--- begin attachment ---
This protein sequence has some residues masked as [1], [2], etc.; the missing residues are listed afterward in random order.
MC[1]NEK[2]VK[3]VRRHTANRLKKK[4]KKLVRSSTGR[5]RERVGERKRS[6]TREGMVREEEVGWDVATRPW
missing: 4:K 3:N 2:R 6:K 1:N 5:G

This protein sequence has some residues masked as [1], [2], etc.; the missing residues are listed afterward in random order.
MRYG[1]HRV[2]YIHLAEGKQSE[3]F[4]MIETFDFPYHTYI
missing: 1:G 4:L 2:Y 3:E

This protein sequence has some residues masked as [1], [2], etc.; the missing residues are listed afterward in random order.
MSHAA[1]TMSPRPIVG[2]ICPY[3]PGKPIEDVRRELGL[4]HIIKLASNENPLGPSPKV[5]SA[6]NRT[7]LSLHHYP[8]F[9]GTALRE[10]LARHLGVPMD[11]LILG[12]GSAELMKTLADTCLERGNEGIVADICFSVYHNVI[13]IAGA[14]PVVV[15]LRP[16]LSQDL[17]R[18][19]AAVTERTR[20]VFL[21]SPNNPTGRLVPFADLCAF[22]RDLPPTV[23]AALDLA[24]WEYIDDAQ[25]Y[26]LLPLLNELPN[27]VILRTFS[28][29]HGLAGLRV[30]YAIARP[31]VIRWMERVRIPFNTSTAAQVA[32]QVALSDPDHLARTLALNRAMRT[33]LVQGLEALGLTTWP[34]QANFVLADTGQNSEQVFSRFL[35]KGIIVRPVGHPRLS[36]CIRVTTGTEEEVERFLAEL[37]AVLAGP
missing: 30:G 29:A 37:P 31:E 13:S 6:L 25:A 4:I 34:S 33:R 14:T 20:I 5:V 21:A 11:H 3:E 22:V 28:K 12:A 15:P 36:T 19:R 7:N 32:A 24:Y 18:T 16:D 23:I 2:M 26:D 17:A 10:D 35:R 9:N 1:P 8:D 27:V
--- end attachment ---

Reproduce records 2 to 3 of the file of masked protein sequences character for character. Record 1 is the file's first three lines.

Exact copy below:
This protein sequence has some residues masked as [1], [2], etc.; the missing residues are listed afterward in random order.
MRYG[1]HRV[2]YIHLAEGKQSE[3]F[4]MIETFDFPYHTYI
missing: 1:G 4:L 2:Y 3:E

This protein sequence has some residues masked as [1], [2], etc.; the missing residues are listed afterward in random order.
MSHAA[1]TMSPRPIVG[2]ICPY[3]PGKPIEDVRRELGL[4]HIIKLASNENPLGPSPKV[5]SA[6]NRT[7]LSLHHYP[8]F[9]GTALRE[10]LARHLGVPMD[11]LILG[12]GSAELMKTLADTCLERGNEGIVADICFSVYHNVI[13]IAGA[14]PVVV[15]LRP[16]LSQDL[17]R[18][19]AAVTERTR[20]VFL[21]SPNNPTGRLVPFADLCAF[22]RDLPPTV[23]AALDLA[24]WEYIDDAQ[25]Y[26]LLPLLNELPN[27]VILRTFS[28][29]HGLAGLRV[30]YAIARP[31]VIRWMERVRIPFNTSTAAQVA[32]QVALSDPDHLARTLALNRAMRT[33]LVQGLEALGLTTWP[34]QANFVLADTGQNSEQVFSRFL[35]KGIIVRPVGHPRLS[36]CIRVTTGTEEEVERFLAEL[37]AVLAGP
missing: 30:G 29:A 37:P 31:E 13:S 6:L 25:A 4:I 34:S 33:R 14:T 20:I 5:V 21:A 11:H 3:E 22:V 28:K 12:A 15:P 36:T 19:R 7:N 32:A 24:Y 18:T 16:D 23:I 2:M 26:D 17:A 10:D 35:R 9:N 1:P 8:D 27:V